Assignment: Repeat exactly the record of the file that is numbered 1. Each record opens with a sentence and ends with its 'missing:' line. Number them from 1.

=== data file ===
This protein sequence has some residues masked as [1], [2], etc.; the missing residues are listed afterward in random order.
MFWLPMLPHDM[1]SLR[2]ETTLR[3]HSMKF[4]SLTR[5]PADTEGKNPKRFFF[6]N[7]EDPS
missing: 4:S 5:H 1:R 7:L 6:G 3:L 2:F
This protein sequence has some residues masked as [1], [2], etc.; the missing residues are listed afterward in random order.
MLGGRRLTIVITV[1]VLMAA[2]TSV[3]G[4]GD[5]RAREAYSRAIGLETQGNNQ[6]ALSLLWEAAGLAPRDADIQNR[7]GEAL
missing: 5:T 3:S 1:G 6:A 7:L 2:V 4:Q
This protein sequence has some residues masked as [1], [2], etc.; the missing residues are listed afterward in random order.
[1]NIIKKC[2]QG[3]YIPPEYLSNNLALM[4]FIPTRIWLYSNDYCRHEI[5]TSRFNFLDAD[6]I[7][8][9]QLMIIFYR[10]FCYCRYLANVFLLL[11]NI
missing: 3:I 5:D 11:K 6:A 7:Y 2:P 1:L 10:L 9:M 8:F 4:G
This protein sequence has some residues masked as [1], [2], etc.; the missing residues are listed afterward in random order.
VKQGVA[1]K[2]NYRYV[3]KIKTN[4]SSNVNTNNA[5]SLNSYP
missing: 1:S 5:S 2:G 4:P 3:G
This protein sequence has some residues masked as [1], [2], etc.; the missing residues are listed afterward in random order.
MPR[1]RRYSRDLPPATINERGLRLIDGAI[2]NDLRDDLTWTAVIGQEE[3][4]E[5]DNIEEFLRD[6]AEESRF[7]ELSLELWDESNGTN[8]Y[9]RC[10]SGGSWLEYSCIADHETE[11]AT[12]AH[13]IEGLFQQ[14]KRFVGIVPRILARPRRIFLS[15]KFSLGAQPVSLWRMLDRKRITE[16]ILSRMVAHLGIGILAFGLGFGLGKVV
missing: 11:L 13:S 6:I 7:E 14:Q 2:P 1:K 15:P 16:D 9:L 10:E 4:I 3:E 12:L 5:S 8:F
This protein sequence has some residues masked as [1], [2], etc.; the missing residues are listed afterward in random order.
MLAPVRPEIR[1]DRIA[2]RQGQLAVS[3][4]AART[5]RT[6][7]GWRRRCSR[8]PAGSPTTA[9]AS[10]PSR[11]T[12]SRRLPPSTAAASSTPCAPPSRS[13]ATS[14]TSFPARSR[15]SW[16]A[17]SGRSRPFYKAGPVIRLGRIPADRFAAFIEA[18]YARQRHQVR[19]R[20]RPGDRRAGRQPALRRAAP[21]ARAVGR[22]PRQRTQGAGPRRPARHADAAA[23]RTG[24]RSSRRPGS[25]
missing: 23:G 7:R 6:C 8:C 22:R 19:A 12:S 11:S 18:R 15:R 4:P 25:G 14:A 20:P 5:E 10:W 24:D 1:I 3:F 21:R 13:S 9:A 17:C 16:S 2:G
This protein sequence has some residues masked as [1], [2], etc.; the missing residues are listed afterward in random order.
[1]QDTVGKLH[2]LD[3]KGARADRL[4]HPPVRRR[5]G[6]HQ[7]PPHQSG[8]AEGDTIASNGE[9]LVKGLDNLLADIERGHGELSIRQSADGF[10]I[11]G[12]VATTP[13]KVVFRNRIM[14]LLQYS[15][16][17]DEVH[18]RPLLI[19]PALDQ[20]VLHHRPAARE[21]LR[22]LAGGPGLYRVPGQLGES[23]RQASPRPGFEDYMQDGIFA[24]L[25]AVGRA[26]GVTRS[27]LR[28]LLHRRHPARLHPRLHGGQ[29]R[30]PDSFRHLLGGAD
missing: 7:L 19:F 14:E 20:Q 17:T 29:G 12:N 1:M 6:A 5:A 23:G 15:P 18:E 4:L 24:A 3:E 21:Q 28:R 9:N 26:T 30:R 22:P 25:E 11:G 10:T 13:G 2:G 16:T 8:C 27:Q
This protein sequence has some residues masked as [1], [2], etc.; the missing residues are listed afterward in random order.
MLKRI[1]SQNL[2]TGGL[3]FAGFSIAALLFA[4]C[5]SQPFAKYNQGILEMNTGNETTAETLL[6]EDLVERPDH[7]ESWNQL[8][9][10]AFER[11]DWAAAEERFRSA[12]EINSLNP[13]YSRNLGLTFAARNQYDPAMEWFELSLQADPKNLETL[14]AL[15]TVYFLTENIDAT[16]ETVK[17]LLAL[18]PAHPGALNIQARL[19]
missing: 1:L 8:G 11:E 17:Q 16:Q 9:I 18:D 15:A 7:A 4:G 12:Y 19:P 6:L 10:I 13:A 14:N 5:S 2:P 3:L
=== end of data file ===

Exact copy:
This protein sequence has some residues masked as [1], [2], etc.; the missing residues are listed afterward in random order.
MFWLPMLPHDM[1]SLR[2]ETTLR[3]HSMKF[4]SLTR[5]PADTEGKNPKRFFF[6]N[7]EDPS
missing: 4:S 5:H 1:R 7:L 6:G 3:L 2:F